Chapter 16

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A few steps more--George Flower, History of the English Settlement in Edwards County, Chicago Historical Society Collections, Chicago, 1882, vol. 1, p. 64. Back

In early days--W. T. Norton, Centennial History of Madison County, Illinois and Its People, Chicago, 1912, p. 594. Back

Coles was careful to warn Birkbeck--Edward Coles to William Barry, June 25, 1858, Chicago Historical Society. Back

In a year or two--Flower, p. 174. Back

In 1818 about 71%--Solon J. Buck, Illinois in 1818, 2nd ed., Urbana, 1967, p. 99. See also Max Gordon, The Slavery Conflict on the Illinois Frontier, M.A. Thesis, Columbia University, 1961, pp. 45-58, for a more extensive discussion of the origins of settlers in Illinois, the reasons for their coming, and the effects of their various backgrounds on the slavery conflict. Back

For many years the "Yankees"--Joseph Gillespie, "Recollections of Early Illinois and Her Noted Men," Fergus Historical Series, no. 13, Chicago, 1880, p. 6. Back

Solitude, watchfulness, and contemplation--Flower, pp. 174-177. Back

The tactic of the whites--Robert P. Howard, Illinois: A History of the Prairie State, Grand Rapids, 1972, pp. 95-96. Back

In St. Louis in 1804--Cecil Eby, "That Disgraceful Affair," the Black Hawk War, New York, 1973, pp. 45-47. Back

In 1809, then Governor Harrison--Augie Debo, A History of the Indians in the U.S., Norman, OK, 1970, p. 90. Back

the Shawnee Prophet and his brother Tecumseh--Ibid., pp. 90-93. Back

Ninian Edwards, governor of the Illinois Territory, wrote--Howard, p. 90. Back

The Indians were ignorant--Norton, pp. 33-40. This is the source of the quotes and information in the next four paragraphs. Back

Our correspondent--Illinois Intelligencer, Nov. 4, 1818. Back

Unfortunate people!--Flower, p. 53. Back

The slave population in Edwardsville--Norton, p. 208. See also Gordon, pp. 12-17, for a short history of slavery in the Illinois Territory. Back

This typical advertisement--Edwardsville Spectator, January 22, 1822. Back

One group of enslaved blacks--Howard, p. 132. Back

The manufacture of salt--Illinois Gazette, July 10, 1824. Back

$200 Reward--Illinois Intelligencer, Oct. 19, 1822. Back

Strongly impressed with the absolute necessity--Illinois Gazette, Sept. 9, 1820. Back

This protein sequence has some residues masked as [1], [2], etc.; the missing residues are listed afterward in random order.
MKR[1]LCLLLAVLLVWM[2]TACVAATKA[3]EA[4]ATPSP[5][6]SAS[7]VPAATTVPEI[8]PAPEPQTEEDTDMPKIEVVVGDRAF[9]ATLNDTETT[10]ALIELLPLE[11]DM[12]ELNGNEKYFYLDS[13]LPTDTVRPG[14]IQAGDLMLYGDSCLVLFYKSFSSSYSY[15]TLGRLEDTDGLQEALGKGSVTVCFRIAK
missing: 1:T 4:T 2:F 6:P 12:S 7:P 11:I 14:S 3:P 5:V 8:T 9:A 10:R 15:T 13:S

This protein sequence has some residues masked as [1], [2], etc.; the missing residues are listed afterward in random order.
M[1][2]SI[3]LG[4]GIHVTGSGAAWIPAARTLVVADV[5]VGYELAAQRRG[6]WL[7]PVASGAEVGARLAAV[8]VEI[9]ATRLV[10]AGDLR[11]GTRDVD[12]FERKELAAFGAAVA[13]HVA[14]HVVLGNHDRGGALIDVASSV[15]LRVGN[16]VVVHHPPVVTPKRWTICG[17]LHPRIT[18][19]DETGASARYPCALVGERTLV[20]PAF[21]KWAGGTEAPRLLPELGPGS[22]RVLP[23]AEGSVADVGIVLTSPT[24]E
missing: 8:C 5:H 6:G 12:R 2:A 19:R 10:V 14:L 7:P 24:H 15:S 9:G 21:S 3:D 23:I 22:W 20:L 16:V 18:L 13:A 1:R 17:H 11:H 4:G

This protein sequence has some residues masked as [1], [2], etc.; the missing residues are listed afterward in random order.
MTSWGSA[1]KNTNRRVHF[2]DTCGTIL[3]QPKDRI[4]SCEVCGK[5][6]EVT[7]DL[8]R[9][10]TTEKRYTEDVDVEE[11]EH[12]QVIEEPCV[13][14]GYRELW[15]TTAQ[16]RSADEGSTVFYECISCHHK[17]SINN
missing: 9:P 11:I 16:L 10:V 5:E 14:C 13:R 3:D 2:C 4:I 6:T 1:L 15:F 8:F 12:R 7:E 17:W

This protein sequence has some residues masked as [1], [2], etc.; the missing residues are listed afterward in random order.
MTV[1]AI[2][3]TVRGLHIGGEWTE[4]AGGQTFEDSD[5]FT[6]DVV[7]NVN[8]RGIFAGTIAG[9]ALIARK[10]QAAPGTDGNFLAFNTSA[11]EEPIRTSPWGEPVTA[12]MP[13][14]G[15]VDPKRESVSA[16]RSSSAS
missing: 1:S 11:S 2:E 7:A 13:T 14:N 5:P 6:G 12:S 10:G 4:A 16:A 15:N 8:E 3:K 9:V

Girls--look out!--Illinois Intelligencer, July 10, 1821. Reprinted from the Pittsburgh Statesman. Back

could shoot a deer--History of Madison County, Illinois, Edwardsville, 1882, p. 92. Back

a flourishing town--Ibid., p. 337. Back

While the old capital was at Kaskaskia--Norton, pp. 138-139. Back

Edwards had been born in the old South--W.T. Norton, "Ninian Edwards," Illinois State Historical Society Journal, vol. 17 (1924-25), 196-203. Back

Nathaniel Pope--Paul Angle, "Nathaniel Pope, 1784-1850: A Memoir," Illinois State Historical Society, Transactions for the Year 1936, 111-181. Back

Daniel Pope Cook--Josephine E. Burns, "Daniel P. Cook," Illinois State Historical Society Journal, vol. 6 (1913-14), 425-442. Back

Daniel Cook was an outspoken opponent--Combined History of Randolph, Monroe, and Perry Counties, Illinois, Philadelphia, 1883, p. 109. Edwards had earlier been pro-slavery, but he became more sympathetic to the anti-slavery position after Cook married his daughter. Back

Jesse B. Thomas--J. F. Snyder, "Forgotten Statesman of Illinois: Hon. Jesse Burgess Thomas," Illinois State Historical Society, Transactions for the Year 1904, 514-523. Back

Elias Kent Kane--Henry B. Chamberlain, "Elias Kent Kane," Illinois State Historical Society, Transactions for the Year 1908, 162-170. Back

Shadrach Bond--Dictionary of American Biography. Back

James Lemen, was sent there by Jefferson--Joseph B. Lemen, "The Jefferson-Lemen Anti-Slavery Pact," Illinois State Historical Society, Transactions for the Year 1908, 74-84. See also, W.C. McNaul, "The Jefferson-Lemen Compact" (paper read before the Chicago Historical Society on February 16, 1915), and Theodore Pease, "Review of McNaul's Jefferson-Lemen Compact," Mississippi Valley Historical Review, III (Sept. 1916) 252-254. Back

the pro-slavery forces moved--Illinois Intelligencer, January 11, 1823. Back

Edward Coles

Chapter 16